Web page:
Thursday, January 31, 2008


I had contractions all day yesterday. Sporadic, nothing that would make me start timing them but contractions nevertheless. I woke up in the middle of the night with terrible pain and wondered if this was it. But, here I am again this morning and everything seems to have subsided.

I have thought about labor quite a lot these days. It is so painful, so agonizing. I chose to have natural, unmedicated labors with both Ella and Zane knowing that even though it would be hard that it might be better for both myself and my children in the long run. In the midst of the pain I questioned all of that and realized you just had to get through it the best you could. I wonder if with Sully I will want to feel the pain - physical pain to match the torturous emotional pain of these past months. But then I hear my midwife's words, "you can't do physical pain and psychological pain at the same time," and I find myself agreeing. Sometimes I think I want to go in and be as medicated as possible - that I want to just sleep through it all and wake up to the words "it's over".

At our appointment yesterday we listened for a long time to Sully's heartbeat. It was different. Slower. After a while it did come back up to what it had been in the weeks past but things are changing. If this had been Ella or Zane, my midwife would have put me on a monitor to check the stress of the baby. She explained that a deceleration can happen normally but that under other circumstances it would have been closely monitored. I guess that is part of the ease of Sully. There is no stress or worry about fetal monitoring or fear of his demise. He is held so loosley in our grip, the past 20 weeks making us peel one finger after another off of his winged life. Open palmed we hold him knowing he will leave us when the days ordained for him come to an end.

Tuesday, January 29, 2008

When Dinosaurs Die

This is the title of one of the books we ordered a while back to help us in talking with our kids (particularly Ella)about everything with Sully. We haven't read either book with them yet but I had pulled it to the front of the desk and looked through both of them again as we prepare for the next few weeks. Tonight, Ella disappeared for awhile and when she came back into the living room she was carrying this book and asked us to read it to her. It had never crossed my mind that she would see it on the desk and want to read it.

So, we read through all of the explanations of what it means to be alive and what it means to be dead with friendly pictures of a dinosaur family in different stages of dealing with the subject. It's very straight forward in its childlike simplicity, leaving out all of the flowery terms we adults sometimes use to cloak death.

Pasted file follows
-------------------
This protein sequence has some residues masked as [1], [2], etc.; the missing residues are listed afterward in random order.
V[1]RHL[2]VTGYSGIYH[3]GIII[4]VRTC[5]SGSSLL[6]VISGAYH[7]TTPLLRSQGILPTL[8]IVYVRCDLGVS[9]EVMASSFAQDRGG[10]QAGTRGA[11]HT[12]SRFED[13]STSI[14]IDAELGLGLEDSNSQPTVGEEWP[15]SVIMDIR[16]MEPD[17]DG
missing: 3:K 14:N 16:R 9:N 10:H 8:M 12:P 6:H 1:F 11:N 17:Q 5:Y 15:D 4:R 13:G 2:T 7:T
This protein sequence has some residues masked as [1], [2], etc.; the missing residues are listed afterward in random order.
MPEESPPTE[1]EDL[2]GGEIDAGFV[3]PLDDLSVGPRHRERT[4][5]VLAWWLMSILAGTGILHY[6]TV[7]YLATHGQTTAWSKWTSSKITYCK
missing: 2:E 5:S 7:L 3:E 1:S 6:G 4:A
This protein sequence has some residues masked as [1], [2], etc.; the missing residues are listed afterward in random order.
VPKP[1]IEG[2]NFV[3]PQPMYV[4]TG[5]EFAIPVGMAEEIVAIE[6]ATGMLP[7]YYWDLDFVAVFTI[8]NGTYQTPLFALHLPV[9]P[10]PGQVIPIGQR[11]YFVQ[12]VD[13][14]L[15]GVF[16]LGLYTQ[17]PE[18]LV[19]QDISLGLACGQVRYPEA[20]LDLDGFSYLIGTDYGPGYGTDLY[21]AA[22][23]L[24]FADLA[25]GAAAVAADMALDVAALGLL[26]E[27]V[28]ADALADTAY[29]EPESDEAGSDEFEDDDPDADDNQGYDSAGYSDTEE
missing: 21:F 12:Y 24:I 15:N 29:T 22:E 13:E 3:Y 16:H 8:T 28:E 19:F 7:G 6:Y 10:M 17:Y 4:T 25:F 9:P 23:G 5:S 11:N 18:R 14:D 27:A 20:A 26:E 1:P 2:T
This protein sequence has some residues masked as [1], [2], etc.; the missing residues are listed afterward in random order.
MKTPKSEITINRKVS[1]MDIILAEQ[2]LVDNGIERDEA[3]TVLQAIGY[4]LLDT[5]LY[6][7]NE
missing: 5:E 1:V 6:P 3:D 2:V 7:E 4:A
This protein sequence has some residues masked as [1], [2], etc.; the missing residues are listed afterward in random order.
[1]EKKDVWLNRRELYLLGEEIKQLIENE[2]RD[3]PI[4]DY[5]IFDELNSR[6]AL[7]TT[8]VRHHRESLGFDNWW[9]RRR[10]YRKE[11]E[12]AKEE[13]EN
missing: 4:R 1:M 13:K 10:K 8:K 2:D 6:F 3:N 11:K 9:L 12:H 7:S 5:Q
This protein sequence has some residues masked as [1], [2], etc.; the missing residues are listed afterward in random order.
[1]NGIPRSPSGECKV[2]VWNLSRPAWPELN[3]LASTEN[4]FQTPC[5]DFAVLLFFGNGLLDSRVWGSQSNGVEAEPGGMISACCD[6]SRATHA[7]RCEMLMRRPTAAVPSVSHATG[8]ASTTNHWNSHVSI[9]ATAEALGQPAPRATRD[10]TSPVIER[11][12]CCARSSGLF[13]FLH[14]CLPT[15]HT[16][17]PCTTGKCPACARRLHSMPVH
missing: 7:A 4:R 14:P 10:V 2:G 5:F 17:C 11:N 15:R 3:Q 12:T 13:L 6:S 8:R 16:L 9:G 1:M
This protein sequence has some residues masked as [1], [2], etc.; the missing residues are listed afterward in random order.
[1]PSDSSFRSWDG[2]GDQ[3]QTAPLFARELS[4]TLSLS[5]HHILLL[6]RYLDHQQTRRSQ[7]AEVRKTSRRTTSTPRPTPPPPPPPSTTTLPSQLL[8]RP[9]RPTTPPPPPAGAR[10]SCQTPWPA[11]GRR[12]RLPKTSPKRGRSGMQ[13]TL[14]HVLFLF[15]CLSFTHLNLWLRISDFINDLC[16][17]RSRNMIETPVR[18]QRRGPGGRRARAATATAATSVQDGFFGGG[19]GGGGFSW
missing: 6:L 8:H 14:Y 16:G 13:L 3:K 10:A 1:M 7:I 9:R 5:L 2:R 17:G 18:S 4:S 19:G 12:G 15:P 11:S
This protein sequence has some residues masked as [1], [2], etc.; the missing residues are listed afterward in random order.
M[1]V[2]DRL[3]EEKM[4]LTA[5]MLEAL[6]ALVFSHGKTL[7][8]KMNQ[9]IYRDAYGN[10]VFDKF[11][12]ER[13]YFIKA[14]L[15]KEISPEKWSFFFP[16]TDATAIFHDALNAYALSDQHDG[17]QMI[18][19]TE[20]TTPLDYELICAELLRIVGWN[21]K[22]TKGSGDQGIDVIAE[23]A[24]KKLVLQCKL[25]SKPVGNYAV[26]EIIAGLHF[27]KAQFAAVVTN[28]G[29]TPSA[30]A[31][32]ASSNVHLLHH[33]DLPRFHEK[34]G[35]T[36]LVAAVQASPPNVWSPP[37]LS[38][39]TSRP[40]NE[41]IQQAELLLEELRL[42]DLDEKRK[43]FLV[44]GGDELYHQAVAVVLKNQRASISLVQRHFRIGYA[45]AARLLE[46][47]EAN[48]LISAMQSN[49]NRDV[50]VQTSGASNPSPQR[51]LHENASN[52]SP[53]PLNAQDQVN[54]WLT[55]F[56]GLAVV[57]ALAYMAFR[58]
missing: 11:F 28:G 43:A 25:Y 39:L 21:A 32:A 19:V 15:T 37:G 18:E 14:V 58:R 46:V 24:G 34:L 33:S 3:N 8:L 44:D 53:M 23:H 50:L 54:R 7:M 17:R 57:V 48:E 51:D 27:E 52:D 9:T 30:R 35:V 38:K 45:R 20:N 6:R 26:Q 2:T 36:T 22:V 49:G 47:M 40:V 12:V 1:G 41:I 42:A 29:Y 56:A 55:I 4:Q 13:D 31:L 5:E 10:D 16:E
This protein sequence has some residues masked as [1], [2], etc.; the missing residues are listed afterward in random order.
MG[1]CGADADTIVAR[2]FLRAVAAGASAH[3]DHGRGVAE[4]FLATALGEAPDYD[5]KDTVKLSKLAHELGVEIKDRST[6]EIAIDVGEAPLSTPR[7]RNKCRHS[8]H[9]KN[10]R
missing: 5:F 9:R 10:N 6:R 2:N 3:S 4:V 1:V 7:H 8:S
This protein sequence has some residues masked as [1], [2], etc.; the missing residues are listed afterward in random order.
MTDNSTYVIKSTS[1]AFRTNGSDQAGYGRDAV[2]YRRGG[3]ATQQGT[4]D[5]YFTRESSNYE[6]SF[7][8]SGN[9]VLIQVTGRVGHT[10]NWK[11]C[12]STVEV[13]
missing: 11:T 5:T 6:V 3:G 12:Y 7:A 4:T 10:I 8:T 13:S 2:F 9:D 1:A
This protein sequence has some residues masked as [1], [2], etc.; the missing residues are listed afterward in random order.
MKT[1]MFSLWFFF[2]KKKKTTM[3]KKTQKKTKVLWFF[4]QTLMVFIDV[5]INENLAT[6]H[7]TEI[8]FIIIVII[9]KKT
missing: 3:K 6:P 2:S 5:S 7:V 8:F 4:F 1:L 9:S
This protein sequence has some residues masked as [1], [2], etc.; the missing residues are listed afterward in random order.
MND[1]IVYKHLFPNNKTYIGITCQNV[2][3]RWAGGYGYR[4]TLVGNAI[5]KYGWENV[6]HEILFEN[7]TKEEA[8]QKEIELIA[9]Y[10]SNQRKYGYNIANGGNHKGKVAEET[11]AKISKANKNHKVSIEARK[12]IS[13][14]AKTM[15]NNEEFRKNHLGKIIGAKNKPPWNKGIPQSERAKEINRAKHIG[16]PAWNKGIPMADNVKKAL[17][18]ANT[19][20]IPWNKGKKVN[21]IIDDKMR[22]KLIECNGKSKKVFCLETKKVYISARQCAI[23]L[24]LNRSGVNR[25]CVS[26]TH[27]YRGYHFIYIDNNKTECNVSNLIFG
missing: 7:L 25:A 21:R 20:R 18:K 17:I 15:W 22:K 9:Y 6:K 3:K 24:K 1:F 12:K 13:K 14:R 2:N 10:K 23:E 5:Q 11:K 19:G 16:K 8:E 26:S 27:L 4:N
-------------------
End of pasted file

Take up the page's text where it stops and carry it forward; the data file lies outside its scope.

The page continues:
Ella and I were talking the other day and she, in her beautiful four year old way, offered me the sweetest of comfort. She asked me why I cried many times when I talked about Sully. I told her that it was because he was my baby and that it made me sad that he was not healthy and that I wouldn't be able to know him and love him the same way I knew and loved her and Zane. She nestled herself next to me in her pink costume and took my face in her hands and said, "Mom, I draw all those pictures for you to make you feel better. It's OK that Sully will die. He'll be OK." I wonder where that comes from? How can my four year old say those things to me? I just hugged her and told her thank you and how much I loved her.

So, tonight, when she brought me the book, I wanted to mention again about Sully and that soon he will come to us and that we didn't know how long he would live. I also needed to share with her about a family pet(her great aunts) that she loved that had passed away not too long ago. It seemed like she was handling everything with Sully so well, and now we had read this book, maybe this was the time to tell her. Before bed I let her know that our Aunt's dog, Georgia, had gotten sick and died. Oh it just broke my heart. She burst into to tears and just wept. She was so sad, and all I could do was hold her and tell her it was OK to be sad and OK to cry - all of the things we had just read so matter of factly in our book. I realize that losing sweet Georgia will probably hit home with her more than losing Sully will. After all, she has so many fun memories with her while Sully has been someone whom I have known more, whom I have carried. I think it made death more real to her though, and her own tears will help her to understand mine and Brad's when Sully comes and goes. But it makes me ache to even have to talk about these things with her. How unfair that death would already touch her sweet innocence.

Saturday, January 26, 2008

My Valentine